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Combat related

Has anyone disputed the IPEB results to have a condition identified as combat related and been successful? One of the criteria is “while engaged in hazardous service, such as aerial flight duty…….” I have been a flyer for my entire career (9700 flying hours) and have deployed many times and think my neck issues/headaches should have been marked as combat related. Would I be wasting my time?
 

Jesusej19

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Good morning Yukon, if you medically retired and apply for CRSC, if tinnitus is a VA rating you have, you will qualify as I’m an avionics guy. I applied for rhinitis due to burn pits in Iraq and just for awarded that, of course you have to have a VA percent first. I’m now applying for CRSC for migraines and asthma. I’m guessing your medically retired ?
 

Yukon777

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I just got my ipeb results and I received a permant retirement 80/100%. I plan on applying for CRSC once I’m actually out. While I’m very happy with the results I believe the IPEB should have identified 3 of my conditions as combat related. This designation which I think is warranted according to the DODI would make the entirety of my retirement tax free, which would be nice. I was just curious if anyone has tried to make this argument and whether or not the had any success?
 

RonG

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chaplaincharlie

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You need to link the problems to an event while performing a hazardous duty ... for CRSC. Exception is presumptive conditions.
 

Bprin10

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I just got my ipeb results and I received a permant retirement 80/100%. I plan on applying for CRSC once I’m actually out. While I’m very happy with the results I believe the IPEB should have identified 3 of my conditions as combat related. This designation which I think is warranted according to the DODI would make the entirety of my retirement tax free, which would be nice. I was just curious if anyone has tried to make this argument and whether or not the had any success?
Yukon777,
I have been meaning to follow up with you, for clarity and for the group. Ron and other members have been exceptionally helpful through this process, but I had to call DFAS today, to get clarification on this issue for me....and it is still a work in progress.

For me, I am a Chapter 61 retiree (IAW AR 635-40, CHAP 4), with 22.5 all active duty, who went through the med-board starting about two years ago. I officially medically retired on 21 Nov 21 with 60% DOD and 100% VA and my DD214 states SPD code "SEA" with very clear verbiage that the injuries which caused me to be medically retired are in fact combat related. Blocks 26 and 28 provide the info needed, but do not expect DFAS to pick up on this, if the separating pay office does not do what they are supposed to do and make sure DFAS understands that your retirement should be tax-free from that point forward.

I engaged them no less than 10 times to make sure this was annotated and sent to DFAS upon my exit, but they clearly did not do it, and there is often little you can do, even through warranted harassment. The codes changed in April of this year and there is still a lot of confusion, as it seems. My belief is that the change was to make situations like this easier for us, but who knows if it is actually more convoluted.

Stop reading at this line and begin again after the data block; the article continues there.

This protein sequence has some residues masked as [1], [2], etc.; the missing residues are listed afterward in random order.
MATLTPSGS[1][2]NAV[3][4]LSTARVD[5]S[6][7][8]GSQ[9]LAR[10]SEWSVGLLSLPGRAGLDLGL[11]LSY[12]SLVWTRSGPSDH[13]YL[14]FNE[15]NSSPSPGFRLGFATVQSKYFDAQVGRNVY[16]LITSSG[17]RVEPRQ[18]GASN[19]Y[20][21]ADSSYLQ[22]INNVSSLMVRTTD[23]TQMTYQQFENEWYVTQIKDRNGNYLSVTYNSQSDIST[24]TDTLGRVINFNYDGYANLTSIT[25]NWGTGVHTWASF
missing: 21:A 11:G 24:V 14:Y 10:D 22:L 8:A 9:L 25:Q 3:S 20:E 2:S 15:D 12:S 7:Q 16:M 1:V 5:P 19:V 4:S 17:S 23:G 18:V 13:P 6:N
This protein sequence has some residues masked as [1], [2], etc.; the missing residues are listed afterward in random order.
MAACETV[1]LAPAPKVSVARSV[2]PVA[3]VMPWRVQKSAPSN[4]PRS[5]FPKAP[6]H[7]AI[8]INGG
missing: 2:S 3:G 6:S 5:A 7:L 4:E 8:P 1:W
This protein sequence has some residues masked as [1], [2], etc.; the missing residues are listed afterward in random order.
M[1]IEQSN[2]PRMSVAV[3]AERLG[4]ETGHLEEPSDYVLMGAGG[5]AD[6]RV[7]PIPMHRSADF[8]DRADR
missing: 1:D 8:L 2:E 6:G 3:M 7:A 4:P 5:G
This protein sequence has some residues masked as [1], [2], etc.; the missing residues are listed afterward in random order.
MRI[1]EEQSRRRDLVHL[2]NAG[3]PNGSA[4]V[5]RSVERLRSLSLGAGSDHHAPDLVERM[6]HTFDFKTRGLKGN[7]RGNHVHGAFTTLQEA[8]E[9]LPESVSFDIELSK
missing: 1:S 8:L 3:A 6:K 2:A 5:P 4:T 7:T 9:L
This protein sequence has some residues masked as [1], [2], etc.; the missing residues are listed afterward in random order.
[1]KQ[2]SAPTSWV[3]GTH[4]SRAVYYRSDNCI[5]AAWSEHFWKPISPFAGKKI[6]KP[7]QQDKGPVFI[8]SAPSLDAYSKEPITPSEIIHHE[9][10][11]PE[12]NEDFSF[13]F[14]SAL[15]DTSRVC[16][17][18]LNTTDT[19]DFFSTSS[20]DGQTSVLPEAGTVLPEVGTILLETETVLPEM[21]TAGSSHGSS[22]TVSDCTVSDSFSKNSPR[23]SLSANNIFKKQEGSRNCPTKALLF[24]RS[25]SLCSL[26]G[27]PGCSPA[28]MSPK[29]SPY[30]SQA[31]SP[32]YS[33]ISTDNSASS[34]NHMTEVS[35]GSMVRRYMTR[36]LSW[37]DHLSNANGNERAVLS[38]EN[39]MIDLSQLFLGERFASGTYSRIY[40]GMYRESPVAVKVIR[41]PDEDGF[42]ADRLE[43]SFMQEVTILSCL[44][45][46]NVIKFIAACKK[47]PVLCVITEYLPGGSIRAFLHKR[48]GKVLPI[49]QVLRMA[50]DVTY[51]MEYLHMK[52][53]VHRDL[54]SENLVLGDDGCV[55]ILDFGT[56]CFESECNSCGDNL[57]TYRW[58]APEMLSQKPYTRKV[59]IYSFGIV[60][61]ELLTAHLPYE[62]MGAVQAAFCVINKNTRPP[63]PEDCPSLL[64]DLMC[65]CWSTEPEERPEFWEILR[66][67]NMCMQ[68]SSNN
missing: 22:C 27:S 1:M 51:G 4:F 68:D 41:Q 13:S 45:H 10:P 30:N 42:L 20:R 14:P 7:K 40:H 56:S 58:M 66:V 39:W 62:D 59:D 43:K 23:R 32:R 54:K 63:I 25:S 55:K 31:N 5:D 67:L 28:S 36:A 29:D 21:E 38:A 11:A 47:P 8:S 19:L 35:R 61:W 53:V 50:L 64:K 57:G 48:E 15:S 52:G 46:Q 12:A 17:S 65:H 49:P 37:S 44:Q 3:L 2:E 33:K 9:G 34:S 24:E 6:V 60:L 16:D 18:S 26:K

BLUF: I will likely have to snail mail them my DD214 with a letter showing exactly what is written on the DFAS website (the one RonG links regularly), because my separating pay office isn't responding to my requests for them to send it via secure fax. I asked if there is a back pay type system for this and there is not. They stated that the IRS would be the ones that pick up the "credit," but here is the kicker... if you have a full retirement via CRDP that is untaxed (LOS + VA), you may have to file a separate form to get a special return for the taxes they take out of your retirement that they weren't supposed to in the first place.

I am hoping that I catch you before you final out. If not, please let me know it went for you!
 

RonG

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Hello @Bprin10 and @Yukon777

A word about CRDP.

If one's retired pay was nontaxable, then the same applies to the associated CRDP. CRDP is retired pay.

I have a regular retirement so much of the challenges found on this forum are unrelated to my experiences. However, having received CRDP and CRSC at different times since my retirement 30 years ago, I am familiar with some of the finer points.

Brprin10 mentioned: "For me, I am a Chapter 61 retiree (IAW AR 635-40, CHAP 4), with 22.5 all active duty, who went through the med-board starting about two years ago. I officially medically retired on 21 Nov 21 with 60% DOD and 100% VA and..."
Your retired pay would be: 60% x average high three base pay = retired pay
It would be reduced by the amount of VA compensation you receive.
22 years and 6 months (22.5) x 2.5% = 56.25 % longevity multiplier
56.25% x average high three pay = maximum amount of CRDP. CRDP restores the longevity portion of retired pay.
CRDP is shown on page two of the DFAS RAS. It is included in the gross retired pay on page one of the RAS.

Ron
 
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